Chloe is on the cover of March’s issue of Teen Vogue. Outtakes, cover and interview below:
Chloë Grace Moretz and I have arranged to meet next to the famous gilded Prometheus statue in New York City’s Rockefeller Center, which, in full midweek swing, is a bustling hive of camera-toting tourists, shoppers, and harried businessmen and -women. Perhaps, in hindsight, not the best place to ask an internationally celebrated actress to meet me. I begin fretting: Is there a chance I’ll miss her? Worse yet, is there a chance that everyone in the crowd won’t miss her and I’ll lose her to a swarm of fans?
My answer comes swiftly enough, though, as Chloë strides toward me. Expertly weaving through the crowd in movie-star-mandatory oversize black sunglasses, she crushes me in a bear hug. (Note: We’ve never met.) We decide to spend the afternoon taking in New York from a bird’seye view at the observation deck of Rockefeller Center. The elevator that takes us to the Top of the Rock catapults (there’s no other way to put it, really) passengers up 67 flights in less than a minute, a dizzying—but steady—climb as rapid as Chloë’s ascent to the top tier of Hollywood. The Georgia native made her big-screen debut at age six in The Amityville Horror and has worked with the biggest stars in Hollywood, opposite Joseph Gordon-Levitt in (500) Days of Summer, Jude Law in Martin Scorsese’s Hugo, Johnny Depp in Tim Burton’s Dark Shadows, and Alec Baldwin in a recurring role on 30 Rock (which she’d just finished shooting, hence the convenient— albeit absurdly busy—meeting spot).
And, of course, one can’t forget her turn as foul-mouthed gunslinger Mindy Macready in Kick-Ass. She was only eleven when she filmed it—and now, at fifteen (Teen Vogue and Aéropostale will be hosting her upcoming sweet sixteen bash in NYC), returns to headline the franchise’s sequel, Kick-Ass 2, which finished filming in London (also the location for her photo shoot with Teen Vogue). “I look back at that movie,” says Chloë, “and I think, Wow, I see why it’s so inappropriate.” She laughs. “You know, I could be in high school right now, like any other normal fifteen-year-old girl. I’m proud to say that I made a different life for myself. I’m a businesswoman.” As we step onto the Top of the Rock observation deck, though, she transforms from a teen superstar to just another tourist. “Oh my God, I have to Instagram this,” she says, iPhone pointing toward Central Park, all of New York City at her feet. Chloë adds, “Los Angeles is fun and I’ve lived there for ten years, but there’s something about New York. I’m pretty much New York in every way.”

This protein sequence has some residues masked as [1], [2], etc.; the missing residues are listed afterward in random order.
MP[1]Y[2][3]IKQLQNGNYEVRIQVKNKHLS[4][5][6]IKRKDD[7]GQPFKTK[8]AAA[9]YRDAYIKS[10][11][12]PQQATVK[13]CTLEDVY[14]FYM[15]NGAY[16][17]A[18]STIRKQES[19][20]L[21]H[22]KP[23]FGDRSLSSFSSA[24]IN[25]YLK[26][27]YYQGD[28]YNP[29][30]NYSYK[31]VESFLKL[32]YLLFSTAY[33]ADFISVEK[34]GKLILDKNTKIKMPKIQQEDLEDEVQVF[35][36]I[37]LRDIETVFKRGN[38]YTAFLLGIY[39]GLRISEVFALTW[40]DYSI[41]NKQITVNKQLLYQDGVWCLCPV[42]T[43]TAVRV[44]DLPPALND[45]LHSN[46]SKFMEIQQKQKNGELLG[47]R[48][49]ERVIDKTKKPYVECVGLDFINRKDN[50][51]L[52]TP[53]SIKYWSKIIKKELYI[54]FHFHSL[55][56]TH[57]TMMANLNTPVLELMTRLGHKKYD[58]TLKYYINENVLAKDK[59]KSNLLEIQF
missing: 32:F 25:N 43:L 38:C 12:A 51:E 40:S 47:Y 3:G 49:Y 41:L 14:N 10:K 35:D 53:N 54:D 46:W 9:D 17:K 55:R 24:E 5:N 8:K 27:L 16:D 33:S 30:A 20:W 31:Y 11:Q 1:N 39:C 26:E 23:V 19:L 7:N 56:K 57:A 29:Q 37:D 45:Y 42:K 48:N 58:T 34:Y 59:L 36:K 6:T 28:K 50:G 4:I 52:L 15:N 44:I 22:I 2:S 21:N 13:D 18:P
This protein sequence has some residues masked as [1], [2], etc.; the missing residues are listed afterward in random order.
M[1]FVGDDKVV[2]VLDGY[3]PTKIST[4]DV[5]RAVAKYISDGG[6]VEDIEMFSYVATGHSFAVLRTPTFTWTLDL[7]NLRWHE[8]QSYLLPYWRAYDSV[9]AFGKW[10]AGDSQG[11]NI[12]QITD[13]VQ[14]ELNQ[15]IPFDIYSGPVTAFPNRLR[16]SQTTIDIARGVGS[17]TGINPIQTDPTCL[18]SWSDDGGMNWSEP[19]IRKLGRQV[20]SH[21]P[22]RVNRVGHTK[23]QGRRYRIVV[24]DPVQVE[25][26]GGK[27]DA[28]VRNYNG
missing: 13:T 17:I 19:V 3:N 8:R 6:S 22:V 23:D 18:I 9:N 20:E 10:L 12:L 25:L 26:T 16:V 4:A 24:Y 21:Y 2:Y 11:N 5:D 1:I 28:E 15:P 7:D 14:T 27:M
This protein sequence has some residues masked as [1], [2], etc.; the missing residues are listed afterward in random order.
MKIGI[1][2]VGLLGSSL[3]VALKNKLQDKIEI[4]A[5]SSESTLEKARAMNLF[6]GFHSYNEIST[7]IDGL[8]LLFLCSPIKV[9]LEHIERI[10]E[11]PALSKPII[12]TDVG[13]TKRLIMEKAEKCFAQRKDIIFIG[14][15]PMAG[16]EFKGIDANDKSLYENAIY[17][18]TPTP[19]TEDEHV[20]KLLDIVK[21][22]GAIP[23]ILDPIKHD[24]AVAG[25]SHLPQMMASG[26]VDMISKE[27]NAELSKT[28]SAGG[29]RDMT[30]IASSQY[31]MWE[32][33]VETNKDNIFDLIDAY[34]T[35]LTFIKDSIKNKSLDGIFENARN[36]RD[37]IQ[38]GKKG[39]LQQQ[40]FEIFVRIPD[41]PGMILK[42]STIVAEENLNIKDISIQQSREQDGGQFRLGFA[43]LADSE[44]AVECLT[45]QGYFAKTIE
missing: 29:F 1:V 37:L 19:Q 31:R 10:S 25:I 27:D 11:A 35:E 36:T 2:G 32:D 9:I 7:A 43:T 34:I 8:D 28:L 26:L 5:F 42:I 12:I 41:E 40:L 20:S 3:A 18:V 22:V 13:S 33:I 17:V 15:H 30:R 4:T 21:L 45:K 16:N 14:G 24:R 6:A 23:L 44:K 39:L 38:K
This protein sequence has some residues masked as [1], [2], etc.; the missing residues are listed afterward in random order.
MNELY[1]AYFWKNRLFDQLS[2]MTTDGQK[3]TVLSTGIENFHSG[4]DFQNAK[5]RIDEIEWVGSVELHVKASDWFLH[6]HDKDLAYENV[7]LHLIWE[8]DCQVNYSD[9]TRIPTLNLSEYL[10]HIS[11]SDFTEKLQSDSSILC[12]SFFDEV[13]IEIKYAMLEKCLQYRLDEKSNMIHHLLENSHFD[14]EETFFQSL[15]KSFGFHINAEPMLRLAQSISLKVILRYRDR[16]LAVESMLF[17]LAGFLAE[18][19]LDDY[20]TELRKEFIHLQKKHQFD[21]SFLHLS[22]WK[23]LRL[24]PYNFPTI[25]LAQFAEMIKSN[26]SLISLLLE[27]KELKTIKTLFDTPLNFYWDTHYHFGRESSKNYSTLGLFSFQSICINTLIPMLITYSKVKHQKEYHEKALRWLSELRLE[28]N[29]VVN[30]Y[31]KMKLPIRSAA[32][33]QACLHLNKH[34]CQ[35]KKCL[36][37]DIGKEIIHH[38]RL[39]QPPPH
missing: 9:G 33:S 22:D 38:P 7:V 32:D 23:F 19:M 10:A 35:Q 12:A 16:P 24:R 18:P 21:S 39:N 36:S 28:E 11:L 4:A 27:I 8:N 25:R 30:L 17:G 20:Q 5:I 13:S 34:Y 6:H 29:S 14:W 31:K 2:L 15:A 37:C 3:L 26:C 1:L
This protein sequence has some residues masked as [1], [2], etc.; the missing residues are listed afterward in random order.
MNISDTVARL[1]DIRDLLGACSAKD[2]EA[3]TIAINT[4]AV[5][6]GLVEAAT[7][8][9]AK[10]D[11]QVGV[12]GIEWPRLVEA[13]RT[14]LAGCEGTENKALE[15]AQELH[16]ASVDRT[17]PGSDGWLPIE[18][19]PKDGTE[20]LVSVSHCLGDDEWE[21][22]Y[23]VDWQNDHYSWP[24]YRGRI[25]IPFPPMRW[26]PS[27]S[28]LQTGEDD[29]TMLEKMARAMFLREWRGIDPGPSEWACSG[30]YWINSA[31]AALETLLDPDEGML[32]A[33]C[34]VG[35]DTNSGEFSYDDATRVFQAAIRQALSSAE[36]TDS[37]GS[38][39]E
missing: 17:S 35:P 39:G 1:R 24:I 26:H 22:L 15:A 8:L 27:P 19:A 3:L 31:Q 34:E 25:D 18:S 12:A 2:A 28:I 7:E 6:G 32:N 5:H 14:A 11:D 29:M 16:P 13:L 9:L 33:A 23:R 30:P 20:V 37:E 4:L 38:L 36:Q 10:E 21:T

In addition to the upcoming summer blockbuster Kick-Ass 2, Chloë’s tackling a cinematic classic as the leading lady in the latest remake of Carrie, out this fall. “Carrie is the epitome of a girl who’s been broken down by others,” she explains. Nabbing the title role in the horror flick, based on the novel by Stephen King, was not seamless, according to Chloë. “When I was auditioning for Carrie, I was told, ‘Well, look, you’re too young, you’re too pretty, you’re too accomplished.’ ” After reading the book three times and doing extensive research on the part, she was determined to prove them wrong. “I love showing people I can do something that they might think I will never be able to do. Playing someone who’s happy-go-lucky and has a good life and a nice family—it’s boring for me,” she says. “Because that’s my life. I have a good family. My mom loves me. I like being challenged, playing characters that are a little messed up.”